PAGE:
Posts tagged with "car"

CES 2023: Odds, Ends, and Weird CES

I was a metaverse skeptic until CES covered my eyes and mouth to the possibilities. Source: Shiftall.

I was a metaverse skeptic until CES covered my eyes and mouth to the possibilities. Source: Shiftall.

Today, I bring you Weird CES, a collection of wacky and wonderful announcements from the past week. But first, I have a few odds and ends that were announced in between my previous two stories and are worth mentioning.

Odds and Ends

The Razer Blade 18. Source: Razer.

The Razer Blade 18. Source: Razer.

There was a lot of laptop news at CES this year, much of which made my eyes glaze over in its sameness. However, there are some notable exceptions:

Source: Stellantis.

Source: Stellantis.

Also yesterday, Stellantis unveiled a concept EV muscle truck called the RAM 1500 Rev., which will follow its owner around like a puppy on command.

Weird CES

During the global pandemic, CES was held online, and there were far fewer strange and wonderful gadgets announced. I’m pleased to report that Weird CES is back in full force. Here are my favorite oddities of 2023:

Source: Blok.

Source: Blok.

You probably didn’t realize that what your kitchen cutting board is missing is a removable, rechargeable screen, so you can watch cooking videos while you cut stuff. The Blok is exactly that, complete with a docking station for watching cooking videos when you’re not chopping and an app for the not-so-low price of $699, plus a $390/year subscription for video cooking classes. I think I’ll stick with my old-school wood-only cutting board with an iPad propped up nearby.

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CES 2023: Smart Home Devices, EVs, and Gaming

I’ve been through dozens of additional press releases and stories from CES and have collected all of the smart home, electric vehicle, and gaming news that has caught my eye since yesterday’s story on displays and TVs.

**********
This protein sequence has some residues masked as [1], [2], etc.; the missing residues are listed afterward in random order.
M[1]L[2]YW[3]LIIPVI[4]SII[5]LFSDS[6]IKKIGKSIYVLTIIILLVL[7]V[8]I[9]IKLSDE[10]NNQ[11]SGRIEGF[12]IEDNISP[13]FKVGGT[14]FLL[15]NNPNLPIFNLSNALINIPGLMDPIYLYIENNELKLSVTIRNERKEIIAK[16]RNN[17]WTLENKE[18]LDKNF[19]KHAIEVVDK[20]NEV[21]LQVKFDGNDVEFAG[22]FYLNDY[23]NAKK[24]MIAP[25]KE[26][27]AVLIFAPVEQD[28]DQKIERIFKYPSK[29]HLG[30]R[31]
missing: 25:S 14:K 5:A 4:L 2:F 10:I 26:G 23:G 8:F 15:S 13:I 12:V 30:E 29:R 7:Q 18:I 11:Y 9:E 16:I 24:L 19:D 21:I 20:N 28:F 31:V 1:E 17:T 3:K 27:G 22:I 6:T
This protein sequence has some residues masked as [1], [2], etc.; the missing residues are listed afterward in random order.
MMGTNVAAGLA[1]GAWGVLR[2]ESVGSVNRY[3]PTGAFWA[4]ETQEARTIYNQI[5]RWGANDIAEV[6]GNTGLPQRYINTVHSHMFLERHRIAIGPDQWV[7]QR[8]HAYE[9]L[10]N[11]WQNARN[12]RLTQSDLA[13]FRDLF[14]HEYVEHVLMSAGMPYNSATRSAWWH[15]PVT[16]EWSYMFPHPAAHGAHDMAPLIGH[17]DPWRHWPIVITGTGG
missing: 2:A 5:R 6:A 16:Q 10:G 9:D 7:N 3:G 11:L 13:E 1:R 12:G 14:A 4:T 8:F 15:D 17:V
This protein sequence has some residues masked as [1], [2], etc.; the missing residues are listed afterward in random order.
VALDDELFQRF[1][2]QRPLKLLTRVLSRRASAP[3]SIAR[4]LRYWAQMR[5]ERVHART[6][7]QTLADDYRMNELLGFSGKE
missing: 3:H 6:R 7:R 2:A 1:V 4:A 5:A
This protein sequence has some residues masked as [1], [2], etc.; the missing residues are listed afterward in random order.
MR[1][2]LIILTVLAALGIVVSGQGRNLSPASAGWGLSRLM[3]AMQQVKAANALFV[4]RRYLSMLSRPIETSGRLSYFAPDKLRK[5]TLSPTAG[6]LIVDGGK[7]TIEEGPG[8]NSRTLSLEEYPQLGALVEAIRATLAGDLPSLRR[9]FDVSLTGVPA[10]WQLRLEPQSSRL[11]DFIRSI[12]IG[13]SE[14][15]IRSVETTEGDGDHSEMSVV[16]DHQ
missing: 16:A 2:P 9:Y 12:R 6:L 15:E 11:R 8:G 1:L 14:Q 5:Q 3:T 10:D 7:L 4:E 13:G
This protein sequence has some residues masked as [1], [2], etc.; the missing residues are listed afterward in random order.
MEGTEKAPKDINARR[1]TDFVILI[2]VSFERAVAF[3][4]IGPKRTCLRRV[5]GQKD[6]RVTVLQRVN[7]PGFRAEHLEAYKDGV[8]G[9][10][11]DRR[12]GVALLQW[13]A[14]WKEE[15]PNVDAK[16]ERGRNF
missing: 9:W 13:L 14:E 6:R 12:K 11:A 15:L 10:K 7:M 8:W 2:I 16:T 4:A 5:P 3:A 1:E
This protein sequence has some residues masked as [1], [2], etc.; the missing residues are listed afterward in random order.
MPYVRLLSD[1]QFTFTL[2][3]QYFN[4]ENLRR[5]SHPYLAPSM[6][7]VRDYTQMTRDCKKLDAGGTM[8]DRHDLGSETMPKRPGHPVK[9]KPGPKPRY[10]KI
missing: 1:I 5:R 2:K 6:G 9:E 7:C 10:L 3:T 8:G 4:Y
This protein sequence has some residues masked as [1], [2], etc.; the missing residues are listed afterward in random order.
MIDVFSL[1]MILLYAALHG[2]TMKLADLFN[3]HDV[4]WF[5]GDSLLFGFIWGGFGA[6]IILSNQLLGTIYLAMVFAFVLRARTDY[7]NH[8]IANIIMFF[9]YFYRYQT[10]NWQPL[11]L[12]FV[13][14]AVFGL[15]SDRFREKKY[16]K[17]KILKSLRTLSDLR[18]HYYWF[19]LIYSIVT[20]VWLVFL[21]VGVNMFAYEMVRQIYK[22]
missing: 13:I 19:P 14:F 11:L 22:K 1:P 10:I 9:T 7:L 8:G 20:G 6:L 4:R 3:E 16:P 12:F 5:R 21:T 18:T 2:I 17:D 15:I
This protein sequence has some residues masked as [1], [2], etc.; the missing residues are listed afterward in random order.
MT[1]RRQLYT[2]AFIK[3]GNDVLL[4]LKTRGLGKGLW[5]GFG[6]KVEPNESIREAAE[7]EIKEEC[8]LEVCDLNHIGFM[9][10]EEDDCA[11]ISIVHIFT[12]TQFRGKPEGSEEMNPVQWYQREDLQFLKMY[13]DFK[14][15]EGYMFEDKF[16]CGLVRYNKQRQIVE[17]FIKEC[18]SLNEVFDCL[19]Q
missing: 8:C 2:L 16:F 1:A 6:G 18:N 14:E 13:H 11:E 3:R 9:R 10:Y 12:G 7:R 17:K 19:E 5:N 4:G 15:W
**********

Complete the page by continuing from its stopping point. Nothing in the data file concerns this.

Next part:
Smart Home

Source: Nanoleaf.

Source: Nanoleaf.

Nanoleaf, which introduced some of the first Thread-compatible lightbulbs I’ve tried, made several announcements at CES this week. Nanoleaf is jumping into synchronized TV backlighting with the Nanoleaf 4D, a camera-based setup that synchronizes the colors displayed on your TV with light strips attached to its back. Unlike Philips Hue, which offers a similar system powered by its separate Play HDMI Sync Box, the Nanoleaf’s camera sits on top of your TV, where it picks up the colors of whatever is playing. Nanoleaf 4D is expected to ship in Q2 2023 and start at $99.99, according to The Verge.

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Spotify Announces Car Thing: Dedicated Audio Streaming Hardware for Drivers

Source: Spotify.

Source: Spotify.

Spotify has announced Car Thing, a dedicated Bluetooth-enabled audio controller for your car. Car Thing, which is Spotify’s first foray into hardware, is currently available by invitation only to Premium subscribers in the US.

Spotify’s new device is unique in that it isn’t a standalone product; it requires a mobile phone to work. The device itself is a touch screen with a handful of physical buttons and a big knob for navigating the service’s offerings. Data for streaming music or podcasts is provided by your mobile phone, which connects to Car Thing over Bluetooth. Car Thing doesn’t have a rechargeable battery or built-in speakers either. Power is provided by a USB-C to USB-A cable that must be plugged into a power source, and sound can be routed to your car’s audio system with a dedicated cable or over Bluetooth.

Source: Spotify.

Source: Spotify.

Car Thing, which also comes with dashboard mounting hardware, is controlled using its touch screen, programmable buttons along the top edge of the device, the knob, which allows drivers to scroll through the service’s content, and Spotify’s new ‘Hey Spotify’ digital assistant feature. Ashley Carman of The Verge had an opportunity to try Car Thing for a couple of days and had this to say about the device:

The voice controls mostly worked — for some reason it only got tripped up on a Kid Cudi request — but I grew frustrated with the steps it took to control music. When a song that I didn’t like played, it took longer to say, “Hey Spotify, skip” than it would have to just tap the skip button on my phone. I generally felt like I could more efficiently navigate Spotify just by using my phone at stop lights. The device does shine, however, when you ask the voice assistant to start a playlist, and it registered those commands easily.

Carman also notes that currently, Car Thing requires a data connection because it can only stream audio, although Spotify did not rule out a future update for accessing any downloaded content.

Source: Spotify.

Source: Spotify.